Ask Our Experts: What is HVAC Zoning?

Bryant Connex Thermostat

Smart thermostats help control zoned systems.

All material Copyrighted (c) by the Tuckey Companies, 2014.

 

Question for Our Experts:

 

What is “zoning” and how does it work?  I heard someone say that they have a ‘zoned’ HVAC system at their home, and I’m wondering what they mean.  What is ‘zoning,’ why is it useful, and when might I consider it for my home?

 

Our Experts’ Answer:

 

The Short Answer

 

“Zoning” is simply the ability to have separate temperature controls in different areas of your home. It’s typically found in larger, multi-story homes; homes with finished basements; or homes with rooms that have unique heating/cooling requirements (for example, homes with “bonus” rooms over a garage, homes with sun rooms, or homes with lots of glass in certain areas). You might consider ‘zoning’ your HVAC system if you notice significant temperature differences from one room or floor to the next or if you’d like to help prevent premature wear and tear on a single HVAC unit servicing your entire home.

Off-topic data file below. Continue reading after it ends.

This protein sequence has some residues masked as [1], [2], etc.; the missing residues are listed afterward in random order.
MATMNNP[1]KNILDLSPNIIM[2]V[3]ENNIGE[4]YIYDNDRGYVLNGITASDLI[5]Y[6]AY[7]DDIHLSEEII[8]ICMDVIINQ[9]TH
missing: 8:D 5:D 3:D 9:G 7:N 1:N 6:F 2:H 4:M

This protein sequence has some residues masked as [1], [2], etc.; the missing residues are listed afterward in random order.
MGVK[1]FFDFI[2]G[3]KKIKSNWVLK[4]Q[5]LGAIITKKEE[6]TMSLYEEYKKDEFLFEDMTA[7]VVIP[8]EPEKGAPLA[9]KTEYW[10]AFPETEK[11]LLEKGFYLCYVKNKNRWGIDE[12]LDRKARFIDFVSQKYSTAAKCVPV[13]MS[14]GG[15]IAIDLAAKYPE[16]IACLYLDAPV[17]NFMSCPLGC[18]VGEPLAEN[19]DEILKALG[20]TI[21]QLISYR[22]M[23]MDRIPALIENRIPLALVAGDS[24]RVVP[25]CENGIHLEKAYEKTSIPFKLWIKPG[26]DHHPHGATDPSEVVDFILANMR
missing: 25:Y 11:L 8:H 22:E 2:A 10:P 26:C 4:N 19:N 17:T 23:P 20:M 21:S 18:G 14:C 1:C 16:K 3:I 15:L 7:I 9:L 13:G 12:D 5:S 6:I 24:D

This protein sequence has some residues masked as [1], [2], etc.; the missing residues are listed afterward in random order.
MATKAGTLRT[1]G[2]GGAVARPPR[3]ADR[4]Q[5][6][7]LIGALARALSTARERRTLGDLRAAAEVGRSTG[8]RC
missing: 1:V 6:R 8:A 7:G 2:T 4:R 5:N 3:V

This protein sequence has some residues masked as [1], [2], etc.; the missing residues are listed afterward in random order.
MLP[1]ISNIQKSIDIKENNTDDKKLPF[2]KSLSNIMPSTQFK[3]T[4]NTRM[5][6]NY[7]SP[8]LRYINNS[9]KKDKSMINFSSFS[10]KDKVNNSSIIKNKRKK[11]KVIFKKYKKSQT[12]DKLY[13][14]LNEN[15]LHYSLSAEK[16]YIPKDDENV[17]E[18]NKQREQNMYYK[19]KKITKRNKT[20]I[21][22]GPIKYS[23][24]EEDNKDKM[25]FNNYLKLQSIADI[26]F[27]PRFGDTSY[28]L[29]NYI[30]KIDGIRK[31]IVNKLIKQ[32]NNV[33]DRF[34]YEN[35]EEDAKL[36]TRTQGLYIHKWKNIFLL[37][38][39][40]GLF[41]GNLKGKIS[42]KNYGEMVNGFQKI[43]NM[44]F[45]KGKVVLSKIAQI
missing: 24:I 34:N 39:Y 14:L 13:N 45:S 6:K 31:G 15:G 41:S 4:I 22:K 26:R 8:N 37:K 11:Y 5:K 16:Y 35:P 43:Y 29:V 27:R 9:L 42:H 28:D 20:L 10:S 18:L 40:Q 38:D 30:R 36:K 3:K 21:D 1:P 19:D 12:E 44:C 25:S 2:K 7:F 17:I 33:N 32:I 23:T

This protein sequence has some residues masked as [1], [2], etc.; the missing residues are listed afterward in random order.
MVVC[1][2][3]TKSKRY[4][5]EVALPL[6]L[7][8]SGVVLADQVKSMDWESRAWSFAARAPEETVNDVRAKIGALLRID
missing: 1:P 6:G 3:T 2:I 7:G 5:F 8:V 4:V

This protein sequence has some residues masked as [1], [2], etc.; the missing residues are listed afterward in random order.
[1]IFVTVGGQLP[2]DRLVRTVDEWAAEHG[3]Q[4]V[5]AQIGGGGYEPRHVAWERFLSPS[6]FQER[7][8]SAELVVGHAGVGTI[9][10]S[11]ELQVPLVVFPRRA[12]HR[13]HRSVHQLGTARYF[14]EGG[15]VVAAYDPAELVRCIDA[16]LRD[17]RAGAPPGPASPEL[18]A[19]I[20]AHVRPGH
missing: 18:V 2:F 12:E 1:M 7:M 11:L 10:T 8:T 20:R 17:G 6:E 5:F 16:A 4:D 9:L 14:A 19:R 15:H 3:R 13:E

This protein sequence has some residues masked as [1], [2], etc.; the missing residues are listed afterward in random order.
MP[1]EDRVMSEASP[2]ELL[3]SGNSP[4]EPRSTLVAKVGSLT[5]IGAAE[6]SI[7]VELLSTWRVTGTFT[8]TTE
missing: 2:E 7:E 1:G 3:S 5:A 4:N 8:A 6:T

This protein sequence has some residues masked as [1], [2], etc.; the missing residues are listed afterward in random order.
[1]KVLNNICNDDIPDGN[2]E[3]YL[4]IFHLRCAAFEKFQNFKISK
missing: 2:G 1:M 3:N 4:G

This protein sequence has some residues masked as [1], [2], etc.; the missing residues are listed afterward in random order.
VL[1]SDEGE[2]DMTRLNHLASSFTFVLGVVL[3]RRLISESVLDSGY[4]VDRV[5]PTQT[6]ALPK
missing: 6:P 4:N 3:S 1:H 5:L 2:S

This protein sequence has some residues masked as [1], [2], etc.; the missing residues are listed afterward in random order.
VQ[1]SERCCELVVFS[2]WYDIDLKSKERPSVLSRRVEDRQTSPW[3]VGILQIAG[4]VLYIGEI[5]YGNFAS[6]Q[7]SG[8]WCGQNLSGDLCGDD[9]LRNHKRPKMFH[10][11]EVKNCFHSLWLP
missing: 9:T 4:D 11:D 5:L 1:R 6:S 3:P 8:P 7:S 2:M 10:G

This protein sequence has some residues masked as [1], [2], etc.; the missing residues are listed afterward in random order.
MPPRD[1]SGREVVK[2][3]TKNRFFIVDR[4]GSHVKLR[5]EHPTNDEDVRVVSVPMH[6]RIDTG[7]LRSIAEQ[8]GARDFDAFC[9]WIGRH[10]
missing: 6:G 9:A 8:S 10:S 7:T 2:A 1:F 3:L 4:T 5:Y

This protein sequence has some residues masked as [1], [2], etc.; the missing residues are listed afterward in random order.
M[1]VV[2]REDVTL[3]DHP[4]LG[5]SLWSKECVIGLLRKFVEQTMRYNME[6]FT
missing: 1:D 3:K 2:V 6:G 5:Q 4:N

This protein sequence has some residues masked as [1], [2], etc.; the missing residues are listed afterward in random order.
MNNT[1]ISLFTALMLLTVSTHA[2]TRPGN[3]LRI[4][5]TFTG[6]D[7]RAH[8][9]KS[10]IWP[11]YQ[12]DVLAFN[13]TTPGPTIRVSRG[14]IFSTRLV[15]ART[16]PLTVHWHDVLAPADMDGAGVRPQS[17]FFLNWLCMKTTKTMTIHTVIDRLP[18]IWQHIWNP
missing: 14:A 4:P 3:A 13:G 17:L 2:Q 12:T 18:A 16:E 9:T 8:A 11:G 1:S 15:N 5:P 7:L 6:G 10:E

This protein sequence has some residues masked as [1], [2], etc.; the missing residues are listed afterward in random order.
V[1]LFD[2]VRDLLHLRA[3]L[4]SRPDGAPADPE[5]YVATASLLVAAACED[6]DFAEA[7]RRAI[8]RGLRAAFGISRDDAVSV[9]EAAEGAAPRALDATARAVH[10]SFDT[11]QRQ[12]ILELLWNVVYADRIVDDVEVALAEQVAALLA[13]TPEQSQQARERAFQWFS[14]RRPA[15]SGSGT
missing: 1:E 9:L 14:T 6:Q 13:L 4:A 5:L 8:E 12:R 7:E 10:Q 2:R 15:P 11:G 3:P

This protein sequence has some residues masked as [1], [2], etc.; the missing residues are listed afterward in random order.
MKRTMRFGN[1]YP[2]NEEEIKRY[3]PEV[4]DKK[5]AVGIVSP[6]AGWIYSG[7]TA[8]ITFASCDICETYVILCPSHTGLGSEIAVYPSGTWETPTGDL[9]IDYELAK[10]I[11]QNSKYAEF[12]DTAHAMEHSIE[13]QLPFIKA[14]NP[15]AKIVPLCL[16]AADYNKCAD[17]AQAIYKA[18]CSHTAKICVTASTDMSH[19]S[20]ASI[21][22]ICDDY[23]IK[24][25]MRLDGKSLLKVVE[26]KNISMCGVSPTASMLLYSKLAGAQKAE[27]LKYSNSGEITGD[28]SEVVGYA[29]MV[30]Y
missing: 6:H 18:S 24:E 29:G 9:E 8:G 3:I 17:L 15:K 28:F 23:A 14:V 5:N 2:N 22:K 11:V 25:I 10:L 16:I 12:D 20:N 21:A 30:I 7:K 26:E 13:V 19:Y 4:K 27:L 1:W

The Detailed Answer

 

It’s best to break-up this seemingly simple question into several components, as follows:

 

  • What does the term “zoning” mean in layman’s terms? “Zoning” is simply the ability to have separate temperature controls in different areas of your home. For example, you may wish to keep your first floor at a moderate temperature while your bedrooms are cool and your den area is warm. Zoning may be accomplished in two ways: first, you might have specialized zoning equipment installed on one HVAC system that serves your home; alternatively, you might simply install two or more HVAC systems at your home, each one of which serves a different location in the home.